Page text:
Over the past two months Croatian police have registered an increase in attempts by migrants to illegally cross the border from Serbia into Croatia, but there is still no danger that the Balkan migration route could become active again and have a major impact on Croatia, the Ministry of the Interior said on Thursday.
Outgoing Interior Minister Vlaho Orepic said that countries-members of the EU's border control agency Frontex have been exchanging information on a daily basis, that information was obtained from third countries and that police also used information obtained by satellite or radar, by vessel monitoring, etc.
The situation in Turkey and Greece is being followed, as are the measures taken by other EU countries, notably Hungary, said Orepic.
In the first eight months this year, police registered 2,395 illegal attempts to cross the border, the minister said, adding that the deployment of police forces and equipment, in line with risk analyses, confirmed that there was still no danger of the Balkan route becoming reactivated and having a major effect on Croatia.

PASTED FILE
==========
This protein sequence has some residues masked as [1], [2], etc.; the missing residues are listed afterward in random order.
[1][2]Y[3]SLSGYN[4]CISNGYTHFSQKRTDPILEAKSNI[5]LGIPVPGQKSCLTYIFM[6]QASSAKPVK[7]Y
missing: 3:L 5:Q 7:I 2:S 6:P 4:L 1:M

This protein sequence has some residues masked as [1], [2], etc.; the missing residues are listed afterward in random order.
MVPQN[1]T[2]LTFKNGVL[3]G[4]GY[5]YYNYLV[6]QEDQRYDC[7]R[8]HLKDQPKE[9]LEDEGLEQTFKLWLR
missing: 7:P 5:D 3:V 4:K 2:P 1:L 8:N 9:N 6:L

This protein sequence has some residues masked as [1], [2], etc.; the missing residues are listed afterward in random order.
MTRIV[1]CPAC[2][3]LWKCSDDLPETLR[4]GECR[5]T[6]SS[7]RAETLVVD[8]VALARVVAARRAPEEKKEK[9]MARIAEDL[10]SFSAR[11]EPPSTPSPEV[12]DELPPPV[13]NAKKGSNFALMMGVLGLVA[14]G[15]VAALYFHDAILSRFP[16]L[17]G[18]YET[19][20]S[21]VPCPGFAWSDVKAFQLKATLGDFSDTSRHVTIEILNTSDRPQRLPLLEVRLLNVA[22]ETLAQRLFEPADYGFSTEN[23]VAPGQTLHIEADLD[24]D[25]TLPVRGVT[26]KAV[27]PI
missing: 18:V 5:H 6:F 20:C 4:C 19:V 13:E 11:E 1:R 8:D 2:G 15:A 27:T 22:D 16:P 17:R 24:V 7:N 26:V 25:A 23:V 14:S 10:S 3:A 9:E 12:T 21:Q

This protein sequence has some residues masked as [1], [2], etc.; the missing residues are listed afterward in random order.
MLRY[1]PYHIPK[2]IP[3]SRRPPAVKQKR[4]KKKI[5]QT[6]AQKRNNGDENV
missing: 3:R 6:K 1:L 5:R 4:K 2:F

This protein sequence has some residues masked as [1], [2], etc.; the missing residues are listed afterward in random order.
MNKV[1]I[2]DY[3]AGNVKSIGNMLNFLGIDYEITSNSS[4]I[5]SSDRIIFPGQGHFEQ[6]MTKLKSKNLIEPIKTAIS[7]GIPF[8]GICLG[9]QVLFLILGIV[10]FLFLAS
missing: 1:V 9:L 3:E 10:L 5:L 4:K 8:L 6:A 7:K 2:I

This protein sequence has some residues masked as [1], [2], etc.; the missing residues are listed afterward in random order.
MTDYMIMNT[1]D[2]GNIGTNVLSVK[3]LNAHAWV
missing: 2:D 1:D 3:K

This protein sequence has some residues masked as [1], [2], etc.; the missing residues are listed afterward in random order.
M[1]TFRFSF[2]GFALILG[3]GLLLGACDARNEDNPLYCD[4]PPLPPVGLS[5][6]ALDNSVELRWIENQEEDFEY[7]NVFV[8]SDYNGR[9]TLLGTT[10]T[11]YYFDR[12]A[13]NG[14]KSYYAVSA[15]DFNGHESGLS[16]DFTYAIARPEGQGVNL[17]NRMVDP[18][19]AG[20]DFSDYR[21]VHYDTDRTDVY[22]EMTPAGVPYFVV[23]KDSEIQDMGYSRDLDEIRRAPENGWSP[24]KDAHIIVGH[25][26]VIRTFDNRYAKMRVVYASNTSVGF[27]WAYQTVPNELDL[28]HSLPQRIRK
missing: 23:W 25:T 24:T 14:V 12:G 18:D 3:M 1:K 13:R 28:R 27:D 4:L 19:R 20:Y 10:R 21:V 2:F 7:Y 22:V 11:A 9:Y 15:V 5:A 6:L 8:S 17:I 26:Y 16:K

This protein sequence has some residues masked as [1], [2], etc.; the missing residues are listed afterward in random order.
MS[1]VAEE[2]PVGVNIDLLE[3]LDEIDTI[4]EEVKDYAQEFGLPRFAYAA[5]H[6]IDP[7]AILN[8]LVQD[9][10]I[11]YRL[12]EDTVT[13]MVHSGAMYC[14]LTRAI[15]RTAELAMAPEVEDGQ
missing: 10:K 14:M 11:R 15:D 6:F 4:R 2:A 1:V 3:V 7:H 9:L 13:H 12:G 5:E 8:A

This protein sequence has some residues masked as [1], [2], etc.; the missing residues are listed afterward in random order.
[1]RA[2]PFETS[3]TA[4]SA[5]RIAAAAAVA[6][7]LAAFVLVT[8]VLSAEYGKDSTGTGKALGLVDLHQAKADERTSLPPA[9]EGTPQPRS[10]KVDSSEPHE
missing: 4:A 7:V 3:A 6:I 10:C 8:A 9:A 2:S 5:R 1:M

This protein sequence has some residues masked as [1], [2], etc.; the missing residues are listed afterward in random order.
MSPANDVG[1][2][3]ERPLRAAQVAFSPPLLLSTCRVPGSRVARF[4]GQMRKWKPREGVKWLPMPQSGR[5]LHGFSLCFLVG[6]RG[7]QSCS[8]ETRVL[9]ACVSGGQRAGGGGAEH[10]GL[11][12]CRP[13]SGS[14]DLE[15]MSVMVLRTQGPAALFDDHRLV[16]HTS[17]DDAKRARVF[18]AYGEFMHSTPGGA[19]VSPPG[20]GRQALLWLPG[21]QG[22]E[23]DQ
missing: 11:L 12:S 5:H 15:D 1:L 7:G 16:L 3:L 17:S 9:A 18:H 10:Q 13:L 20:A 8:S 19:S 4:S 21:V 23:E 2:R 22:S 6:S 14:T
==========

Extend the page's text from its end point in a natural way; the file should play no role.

A total of 1,415 migrants have been permanently accommodated and 2,524 temporarily accommodated in Serbia by this past Sunday. Most of the migrants in Serbia are staying in Horgos and Subotica and in camps in Sid, Adasevci and Pincipovac.
Most of those migrants are nationals of Pakistan, Afghanistan and Iraq. Hungary generally does not allow in nationals of those countries and sends them back to Serbia, after which some of them try to illegally cross the Serbian-Croatian border.
The Croatian border police are ready to respond to any increase in attempts at illegal border crossing both with manpower and equipment, Orepic said. As part of integrated border management and in coordination with other agencies, they will deal with all issues arising from an increased migration tide, he said.